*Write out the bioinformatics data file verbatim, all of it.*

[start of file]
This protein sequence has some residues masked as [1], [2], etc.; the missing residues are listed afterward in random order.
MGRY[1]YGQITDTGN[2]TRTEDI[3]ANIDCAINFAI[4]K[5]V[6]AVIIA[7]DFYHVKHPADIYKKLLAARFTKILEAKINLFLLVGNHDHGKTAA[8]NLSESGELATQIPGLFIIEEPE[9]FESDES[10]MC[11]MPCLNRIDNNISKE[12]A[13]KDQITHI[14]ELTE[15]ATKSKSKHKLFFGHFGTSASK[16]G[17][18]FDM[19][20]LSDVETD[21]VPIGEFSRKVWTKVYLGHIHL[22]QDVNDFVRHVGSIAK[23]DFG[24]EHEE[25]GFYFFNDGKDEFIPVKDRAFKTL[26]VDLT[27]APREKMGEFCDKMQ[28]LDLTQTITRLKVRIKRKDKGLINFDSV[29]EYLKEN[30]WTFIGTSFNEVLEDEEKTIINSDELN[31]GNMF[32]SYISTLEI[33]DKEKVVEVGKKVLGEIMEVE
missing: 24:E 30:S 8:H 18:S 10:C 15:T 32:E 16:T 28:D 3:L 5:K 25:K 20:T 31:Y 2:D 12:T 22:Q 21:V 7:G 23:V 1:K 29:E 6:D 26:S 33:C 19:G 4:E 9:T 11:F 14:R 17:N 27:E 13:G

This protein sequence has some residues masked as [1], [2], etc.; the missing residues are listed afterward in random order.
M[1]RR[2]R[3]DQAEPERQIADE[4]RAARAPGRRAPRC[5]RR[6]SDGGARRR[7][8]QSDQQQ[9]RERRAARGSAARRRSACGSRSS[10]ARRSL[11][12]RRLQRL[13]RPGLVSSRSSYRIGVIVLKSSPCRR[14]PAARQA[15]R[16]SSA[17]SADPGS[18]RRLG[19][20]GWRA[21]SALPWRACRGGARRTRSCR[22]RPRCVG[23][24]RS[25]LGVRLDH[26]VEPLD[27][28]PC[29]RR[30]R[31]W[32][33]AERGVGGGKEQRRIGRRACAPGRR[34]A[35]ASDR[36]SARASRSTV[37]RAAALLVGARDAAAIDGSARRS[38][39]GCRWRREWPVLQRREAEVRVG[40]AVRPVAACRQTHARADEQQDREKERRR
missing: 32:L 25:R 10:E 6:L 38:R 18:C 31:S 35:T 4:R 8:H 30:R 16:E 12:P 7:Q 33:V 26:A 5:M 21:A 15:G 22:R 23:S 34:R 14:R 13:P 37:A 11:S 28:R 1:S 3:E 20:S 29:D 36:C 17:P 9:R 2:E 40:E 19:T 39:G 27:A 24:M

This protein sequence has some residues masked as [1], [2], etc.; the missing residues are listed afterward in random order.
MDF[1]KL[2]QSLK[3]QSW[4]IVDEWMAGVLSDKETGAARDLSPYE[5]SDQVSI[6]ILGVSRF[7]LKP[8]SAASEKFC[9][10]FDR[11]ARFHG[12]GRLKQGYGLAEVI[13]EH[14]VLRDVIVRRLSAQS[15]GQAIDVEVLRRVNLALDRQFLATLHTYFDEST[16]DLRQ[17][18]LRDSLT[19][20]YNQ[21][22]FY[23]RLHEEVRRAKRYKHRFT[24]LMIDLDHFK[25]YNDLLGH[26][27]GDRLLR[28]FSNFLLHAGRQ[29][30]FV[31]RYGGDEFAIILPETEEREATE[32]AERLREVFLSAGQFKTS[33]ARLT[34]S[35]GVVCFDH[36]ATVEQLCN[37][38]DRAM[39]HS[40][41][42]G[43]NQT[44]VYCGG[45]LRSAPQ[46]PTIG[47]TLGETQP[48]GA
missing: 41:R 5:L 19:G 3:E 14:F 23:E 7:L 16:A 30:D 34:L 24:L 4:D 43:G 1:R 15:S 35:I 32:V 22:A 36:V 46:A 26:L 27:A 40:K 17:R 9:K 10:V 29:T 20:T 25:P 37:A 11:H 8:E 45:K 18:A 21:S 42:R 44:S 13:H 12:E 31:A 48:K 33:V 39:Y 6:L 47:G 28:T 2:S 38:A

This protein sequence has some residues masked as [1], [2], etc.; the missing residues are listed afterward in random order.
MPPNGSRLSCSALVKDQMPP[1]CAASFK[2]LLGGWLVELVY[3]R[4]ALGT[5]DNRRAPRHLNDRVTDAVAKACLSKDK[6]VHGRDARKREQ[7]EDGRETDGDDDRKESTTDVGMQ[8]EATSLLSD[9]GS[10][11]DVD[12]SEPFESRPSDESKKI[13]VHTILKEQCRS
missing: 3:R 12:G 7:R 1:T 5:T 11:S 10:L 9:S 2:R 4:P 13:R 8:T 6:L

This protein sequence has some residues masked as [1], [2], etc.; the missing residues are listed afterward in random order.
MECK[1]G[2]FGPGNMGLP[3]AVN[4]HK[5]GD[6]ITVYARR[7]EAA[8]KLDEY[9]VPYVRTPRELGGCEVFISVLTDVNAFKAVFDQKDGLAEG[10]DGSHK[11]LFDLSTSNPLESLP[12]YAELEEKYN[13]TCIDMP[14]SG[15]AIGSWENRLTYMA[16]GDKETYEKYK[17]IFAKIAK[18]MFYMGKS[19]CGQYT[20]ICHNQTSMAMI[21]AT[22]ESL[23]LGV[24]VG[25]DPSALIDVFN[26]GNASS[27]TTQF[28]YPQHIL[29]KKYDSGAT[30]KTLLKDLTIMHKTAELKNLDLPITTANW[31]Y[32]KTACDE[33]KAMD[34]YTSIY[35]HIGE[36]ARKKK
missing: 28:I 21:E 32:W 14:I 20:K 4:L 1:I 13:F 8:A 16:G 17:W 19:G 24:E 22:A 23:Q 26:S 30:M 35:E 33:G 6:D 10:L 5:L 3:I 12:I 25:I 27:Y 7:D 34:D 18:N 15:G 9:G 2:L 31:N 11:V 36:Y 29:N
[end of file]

This protein sequence has some residues masked as [1], [2], etc.; the missing residues are listed afterward in random order.
MGRY[1]YGQITDTGN[2]TRTEDI[3]ANIDCAINFAI[4]K[5]V[6]AVIIA[7]DFYHVKHPADIYKKLLAARFTKILEAKINLFLLVGNHDHGKTAA[8]NLSESGELATQIPGLFIIEEPE[9]FESDES[10]MC[11]MPCLNRIDNNISKE[12]A[13]KDQITHI[14]ELTE[15]ATKSKSKHKLFFGHFGTSASK[16]G[17][18]FDM[19][20]LSDVETD[21]VPIGEFSRKVWTKVYLGHIHL[22]QDVNDFVRHVGSIAK[23]DFG[24]EHEE[25]GFYFFNDGKDEFIPVKDRAFKTL[26]VDLT[27]APREKMGEFCDKMQ[28]LDLTQTITRLKVRIKRKDKGLINFDSV[29]EYLKEN[30]WTFIGTSFNEVLEDEEKTIINSDELN[31]GNMF[32]SYISTLEI[33]DKEKVVEVGKKVLGEIMEVE
missing: 24:E 30:S 8:H 18:S 10:C 15:T 32:E 16:T 28:D 3:L 5:K 25:K 20:T 31:Y 2:D 12:T 22:Q 21:V 7:G 23:V 1:K 29:E 6:D 26:S 33:C 19:G 4:E 9:T 11:F 14:R 17:N 27:E 13:G

This protein sequence has some residues masked as [1], [2], etc.; the missing residues are listed afterward in random order.
M[1]RR[2]R[3]DQAEPERQIADE[4]RAARAPGRRAPRC[5]RR[6]SDGGARRR[7][8]QSDQQQ[9]RERRAARGSAARRRSACGSRSS[10]ARRSL[11][12]RRLQRL[13]RPGLVSSRSSYRIGVIVLKSSPCRR[14]PAARQA[15]R[16]SSA[17]SADPGS[18]RRLG[19][20]GWRA[21]SALPWRACRGGARRTRSCR[22]RPRCVG[23][24]RS[25]LGVRLDH[26]VEPLD[27][28]PC[29]RR[30]R[31]W[32][33]AERGVGGGKEQRRIGRRACAPGRR[34]A[35]ASDR[36]SARASRSTV[37]RAAALLVGARDAAAIDGSARRS[38][39]GCRWRREWPVLQRREAEVRVG[40]AVRPVAACRQTHARADEQQDREKERRR
missing: 32:L 25:R 10:E 6:L 38:R 18:C 31:S 35:T 4:R 8:H 30:R 16:E 12:P 7:Q 33:V 26:A 5:M 21:A 15:G 22:R 23:S 34:R 14:R 13:P 37:A 11:S 28:R 1:S 3:E 20:S 29:D 36:C 17:P 9:R 2:E 40:E 19:T 39:G 27:A 24:M

This protein sequence has some residues masked as [1], [2], etc.; the missing residues are listed afterward in random order.
MDF[1]KL[2]QSLK[3]QSW[4]IVDEWMAGVLSDKETGAARDLSPYE[5]SDQVSI[6]ILGVSRF[7]LKP[8]SAASEKFC[9][10]FDR[11]ARFHG[12]GRLKQGYGLAEVI[13]EH[14]VLRDVIVRRLSAQS[15]GQAIDVEVLRRVNLALDRQFLATLHTYFDEST[16]DLRQ[17][18]LRDSLT[19][20]YNQ[21][22]FY[23]RLHEEVRRAKRYKHRFT[24]LMIDLDHFK[25]YNDLLGH[26][27]GDRLLR[28]FSNFLLHAGRQ[29][30]FV[31]RYGGDEFAIILPETEEREATE[32]AERLREVFLSAGQFKTS[33]ARLT[34]S[35]GVVCFDH[36]ATVEQLCN[37][38]DRAM[39]HS[40][41][42]G[43]NQT[44]VYCGG[45]LRSAPQ[46]PTIG[47]TLGETQP[48]GA
missing: 41:R 5:L 19:G 3:E 14:F 23:E 7:L 16:A 30:D 34:L 24:L 4:D 43:G 1:R 15:S 35:I 32:V 22:A 36:V 46:A 26:L 27:A 40:K 17:R 9:K 10:V 29:T 20:T 25:P 37:A 11:H 8:E 45:K 18:A 21:S 42:R 44:S 13:H 12:E 31:A 48:K 33:V 39:Y 6:L 47:G 28:T 2:S 38:A

This protein sequence has some residues masked as [1], [2], etc.; the missing residues are listed afterward in random order.
MPPNGSRLSCSALVKDQMPP[1]CAASFK[2]LLGGWLVELVY[3]R[4]ALGT[5]DNRRAPRHLNDRVTDAVAKACLSKDK[6]VHGRDARKREQ[7]EDGRETDGDDDRKESTTDVGMQ[8]EATSLLSD[9]GS[10][11]DVD[12]SEPFESRPSDESKKI[13]VHTILKEQCRS
missing: 3:R 12:G 7:R 1:T 5:T 11:S 10:L 9:S 2:R 4:P 13:R 8:T 6:L

This protein sequence has some residues masked as [1], [2], etc.; the missing residues are listed afterward in random order.
MECK[1]G[2]FGPGNMGLP[3]AVN[4]HK[5]GD[6]ITVYARR[7]EAA[8]KLDEY[9]VPYVRTPRELGGCEVFISVLTDVNAFKAVFDQKDGLAEG[10]DGSHK[11]LFDLSTSNPLESLP[12]YAELEEKYN[13]TCIDMP[14]SG[15]AIGSWENRLTYMA[16]GDKETYEKYK[17]IFAKIAK[18]MFYMGKS[19]CGQYT[20]ICHNQTSMAMI[21]AT[22]ESL[23]LGV[24]VG[25]DPSALIDVFN[26]GNASS[27]TTQF[28]YPQHIL[29]KKYDSGAT[30]KTLLKDLTIMHKTAELKNLDLPITTANW[31]Y[32]KTACDE[33]KAMD[34]YTSIY[35]HIGE[36]ARKKK
missing: 28:I 21:E 32:W 14:I 20:K 4:L 1:I 13:F 8:A 16:G 17:W 19:G 24:E 22:A 23:Q 26:S 30:M 35:E 33:G 6:D 10:L 5:L 3:I 12:I 25:I 27:Y 7:D 34:D 18:N 15:G 9:G 2:L 31:N 11:V 36:Y 29:N